Emergency Dental Care - Holladay Family Dental
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Emergency Dental Care

Emergency Dental Care

No one wants to have a dental emergency—ever!! None of us like pain or anything that could severely damage our smile. This summer, many of us are going to be a lot of the fun summer activities in Utah. You’ll be at kid sporting events, camping, hiking, and boating. Hopefully nothing will happen to our teeth along the way, but what if something does? What if your child gets a blow to the face during a lacrosse or baseball game? What if a tooth is knocked out? Here are some ideas on how to face dental emergencies and to get the best possible outcome for your or your family member’s teeth.

  1. First of all, if your child gets a tooth cracked or knocked out, do not go to the ER. The ER does not perform dental work and rarely has a dentist available there. You will have to go to a dentist to get the treatment you need.
  2. If a tooth is knocked out, many times the tooth can be saved if it is put back in its socket immediately. It must be treated within an hour (or sooner) of injury. If a tooth is completely out, keep the tooth in your mouth under your tongue and avoid touching the root until you get to the dentist.
  3. For a cracked tooth, rinse your mouth with cool water then use a cold compress on your check to reduce swelling on your way to the dentist.
  4. When playing sports, that is any sport where a sudden blow could occur, ALWAYS wear a mouth guard. Without a mouthguard you are 60 times more likely to have long term damage to your teeth. Most sports do require or should require a mouthguard. So always have you child wear a mouth guard
  5. If you have a chipped tooth that is sensitive to hot and cold, call a dentist immediately and have it checked.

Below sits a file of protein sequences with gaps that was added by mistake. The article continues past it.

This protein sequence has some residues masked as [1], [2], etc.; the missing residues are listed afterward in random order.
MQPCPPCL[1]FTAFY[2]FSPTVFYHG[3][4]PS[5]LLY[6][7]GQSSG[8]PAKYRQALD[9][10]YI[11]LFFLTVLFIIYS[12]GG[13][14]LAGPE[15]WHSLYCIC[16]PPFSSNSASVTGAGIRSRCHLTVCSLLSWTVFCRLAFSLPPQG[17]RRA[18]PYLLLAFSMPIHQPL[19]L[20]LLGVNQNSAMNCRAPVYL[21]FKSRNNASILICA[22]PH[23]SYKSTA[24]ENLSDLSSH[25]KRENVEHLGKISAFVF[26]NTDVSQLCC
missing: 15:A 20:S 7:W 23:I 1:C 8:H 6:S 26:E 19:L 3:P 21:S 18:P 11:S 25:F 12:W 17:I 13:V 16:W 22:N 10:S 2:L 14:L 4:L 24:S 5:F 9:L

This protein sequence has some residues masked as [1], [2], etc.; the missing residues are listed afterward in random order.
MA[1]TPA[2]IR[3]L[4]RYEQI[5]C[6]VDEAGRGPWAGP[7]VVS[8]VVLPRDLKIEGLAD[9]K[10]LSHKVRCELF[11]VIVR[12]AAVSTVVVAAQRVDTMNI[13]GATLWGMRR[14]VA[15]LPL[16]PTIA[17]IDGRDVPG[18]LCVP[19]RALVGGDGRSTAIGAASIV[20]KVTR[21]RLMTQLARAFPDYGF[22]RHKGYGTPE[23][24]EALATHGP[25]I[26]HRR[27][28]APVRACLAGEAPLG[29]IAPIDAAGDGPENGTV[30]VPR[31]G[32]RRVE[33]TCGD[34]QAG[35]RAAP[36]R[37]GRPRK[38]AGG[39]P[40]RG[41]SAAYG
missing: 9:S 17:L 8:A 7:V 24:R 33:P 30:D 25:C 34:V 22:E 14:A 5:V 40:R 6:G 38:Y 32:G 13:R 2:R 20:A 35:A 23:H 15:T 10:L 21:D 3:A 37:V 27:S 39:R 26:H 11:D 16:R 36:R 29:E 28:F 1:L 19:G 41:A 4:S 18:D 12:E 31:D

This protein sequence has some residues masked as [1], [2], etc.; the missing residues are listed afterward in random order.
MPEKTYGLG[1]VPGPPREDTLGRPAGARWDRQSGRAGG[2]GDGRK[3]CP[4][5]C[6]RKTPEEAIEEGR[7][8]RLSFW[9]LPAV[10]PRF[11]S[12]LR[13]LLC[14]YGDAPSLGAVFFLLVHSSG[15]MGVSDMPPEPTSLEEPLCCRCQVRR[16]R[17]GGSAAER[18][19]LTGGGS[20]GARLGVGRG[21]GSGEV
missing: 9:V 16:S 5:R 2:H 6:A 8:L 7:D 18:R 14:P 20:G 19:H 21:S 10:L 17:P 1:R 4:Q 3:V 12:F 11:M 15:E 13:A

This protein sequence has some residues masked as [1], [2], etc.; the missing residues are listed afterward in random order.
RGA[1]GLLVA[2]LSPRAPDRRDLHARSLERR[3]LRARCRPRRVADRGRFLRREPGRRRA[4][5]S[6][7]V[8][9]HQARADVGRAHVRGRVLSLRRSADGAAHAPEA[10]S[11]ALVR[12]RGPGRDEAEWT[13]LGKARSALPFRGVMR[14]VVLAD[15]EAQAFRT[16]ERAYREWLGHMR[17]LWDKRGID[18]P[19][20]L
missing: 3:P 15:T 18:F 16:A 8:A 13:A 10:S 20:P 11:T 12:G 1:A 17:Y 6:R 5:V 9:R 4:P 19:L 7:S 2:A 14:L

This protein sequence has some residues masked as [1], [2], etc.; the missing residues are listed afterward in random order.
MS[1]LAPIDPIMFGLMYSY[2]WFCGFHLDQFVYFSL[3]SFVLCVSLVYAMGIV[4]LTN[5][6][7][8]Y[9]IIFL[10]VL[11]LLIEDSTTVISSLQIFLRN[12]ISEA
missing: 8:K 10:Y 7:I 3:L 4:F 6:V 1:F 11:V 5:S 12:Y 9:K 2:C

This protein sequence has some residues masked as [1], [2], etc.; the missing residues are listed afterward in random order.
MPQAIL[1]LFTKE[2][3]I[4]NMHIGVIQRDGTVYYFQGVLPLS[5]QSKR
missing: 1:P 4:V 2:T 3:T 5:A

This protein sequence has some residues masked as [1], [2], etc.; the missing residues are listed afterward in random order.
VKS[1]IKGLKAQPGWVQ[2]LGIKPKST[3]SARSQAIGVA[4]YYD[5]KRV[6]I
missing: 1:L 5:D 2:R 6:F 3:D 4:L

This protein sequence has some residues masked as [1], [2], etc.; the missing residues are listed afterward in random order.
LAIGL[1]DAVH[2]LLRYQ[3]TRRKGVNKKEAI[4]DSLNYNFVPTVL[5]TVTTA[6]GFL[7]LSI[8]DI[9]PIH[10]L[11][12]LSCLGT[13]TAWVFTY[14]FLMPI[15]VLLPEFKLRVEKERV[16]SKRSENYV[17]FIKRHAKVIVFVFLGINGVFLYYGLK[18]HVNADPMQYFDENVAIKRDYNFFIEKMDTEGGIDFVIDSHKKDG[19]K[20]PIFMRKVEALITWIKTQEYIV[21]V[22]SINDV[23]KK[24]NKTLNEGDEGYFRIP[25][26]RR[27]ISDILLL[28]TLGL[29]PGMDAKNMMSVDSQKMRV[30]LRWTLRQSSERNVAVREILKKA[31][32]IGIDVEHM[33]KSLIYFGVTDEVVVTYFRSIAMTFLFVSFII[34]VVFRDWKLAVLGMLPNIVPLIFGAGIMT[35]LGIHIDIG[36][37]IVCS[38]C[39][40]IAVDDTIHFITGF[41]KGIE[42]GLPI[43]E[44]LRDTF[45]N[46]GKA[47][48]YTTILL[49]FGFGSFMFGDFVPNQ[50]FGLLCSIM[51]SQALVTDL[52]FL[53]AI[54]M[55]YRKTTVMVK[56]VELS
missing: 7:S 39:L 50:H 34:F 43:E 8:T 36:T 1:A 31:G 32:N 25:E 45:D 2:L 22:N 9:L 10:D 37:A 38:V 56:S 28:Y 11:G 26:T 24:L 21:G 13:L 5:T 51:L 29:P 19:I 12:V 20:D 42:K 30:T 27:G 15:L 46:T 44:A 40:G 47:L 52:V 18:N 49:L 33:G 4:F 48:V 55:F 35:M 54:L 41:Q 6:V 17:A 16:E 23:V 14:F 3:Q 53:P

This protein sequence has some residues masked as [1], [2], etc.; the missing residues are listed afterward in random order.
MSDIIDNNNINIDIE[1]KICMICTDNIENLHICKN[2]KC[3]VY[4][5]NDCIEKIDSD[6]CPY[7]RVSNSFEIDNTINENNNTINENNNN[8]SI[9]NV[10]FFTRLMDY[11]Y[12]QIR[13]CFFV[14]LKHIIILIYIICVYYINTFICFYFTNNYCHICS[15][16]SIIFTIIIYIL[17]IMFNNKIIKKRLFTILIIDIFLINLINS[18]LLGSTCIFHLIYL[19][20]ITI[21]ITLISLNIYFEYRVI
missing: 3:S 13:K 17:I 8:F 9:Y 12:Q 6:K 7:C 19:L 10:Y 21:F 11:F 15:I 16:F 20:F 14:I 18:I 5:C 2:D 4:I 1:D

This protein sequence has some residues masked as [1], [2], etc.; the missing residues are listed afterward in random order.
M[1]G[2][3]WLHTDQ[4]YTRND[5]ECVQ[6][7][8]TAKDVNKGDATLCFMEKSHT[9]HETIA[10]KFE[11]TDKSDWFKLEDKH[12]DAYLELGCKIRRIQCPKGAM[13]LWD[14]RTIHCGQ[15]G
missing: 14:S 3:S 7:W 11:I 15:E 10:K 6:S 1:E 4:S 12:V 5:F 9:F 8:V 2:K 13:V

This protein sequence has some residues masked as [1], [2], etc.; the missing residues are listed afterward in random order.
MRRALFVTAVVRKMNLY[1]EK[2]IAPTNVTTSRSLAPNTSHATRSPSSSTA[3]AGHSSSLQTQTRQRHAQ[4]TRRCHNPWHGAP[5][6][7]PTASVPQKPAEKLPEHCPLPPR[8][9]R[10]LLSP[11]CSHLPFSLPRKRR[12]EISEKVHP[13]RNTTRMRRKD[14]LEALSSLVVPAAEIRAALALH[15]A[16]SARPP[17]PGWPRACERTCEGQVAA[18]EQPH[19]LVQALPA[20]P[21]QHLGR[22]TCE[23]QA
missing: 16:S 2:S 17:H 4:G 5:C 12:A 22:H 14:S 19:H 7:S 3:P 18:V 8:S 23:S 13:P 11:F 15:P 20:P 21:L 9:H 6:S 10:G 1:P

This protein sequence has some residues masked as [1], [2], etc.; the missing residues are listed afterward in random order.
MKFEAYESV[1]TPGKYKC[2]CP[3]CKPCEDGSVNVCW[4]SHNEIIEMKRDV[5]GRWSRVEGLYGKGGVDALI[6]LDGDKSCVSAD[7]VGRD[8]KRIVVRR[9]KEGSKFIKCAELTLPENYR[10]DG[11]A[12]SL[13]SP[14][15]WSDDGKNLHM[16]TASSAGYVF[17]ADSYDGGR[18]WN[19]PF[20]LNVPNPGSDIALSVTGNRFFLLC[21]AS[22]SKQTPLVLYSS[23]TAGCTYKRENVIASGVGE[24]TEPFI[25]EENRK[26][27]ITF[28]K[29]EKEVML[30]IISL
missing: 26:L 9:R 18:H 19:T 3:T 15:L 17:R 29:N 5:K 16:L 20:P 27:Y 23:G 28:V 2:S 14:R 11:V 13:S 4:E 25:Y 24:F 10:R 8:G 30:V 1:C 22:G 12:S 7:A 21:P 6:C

6. If you have a tooth intrusion—where the tooth is driven into its socket too far—again, go to the dentist immediately. If it’s the weekend, don’t wait until Monday. You may require surgery to reposition the tooth. There is also the possibility that the nerves in your tooth will be injured or died.
  7. If you have an extrusion—where the tooth is partly knocked out—go to the dentist. Again, it may need to be repositioned into place immediately.
  8. Are there dental emergencies that could be helped by going to the ER? Yes there are. If you suspect that you broke your jaw, go to the ER. If you bit your tongue hard and it won’t stop bleeding, again, go to the ER.
  9. Add floss to your first aid kit. If you get something jammed or caught in your teeth, gently use floss to try to dislodge it. Do not use a sharp object like a knife or a stick. The stuck object could be painful or cause an infection. Call a dentist if you cannot get it out.

The bottom line is don’t wait. Get dental care immediately when an emergency occurs. Once they have stopped the problem, they can begin working on a solution. Bridges, replacements, and other tooth repair methods are extremely effective, but you have to get to a dentist as soon as possible in order to give them the best chance of minimizing the damage.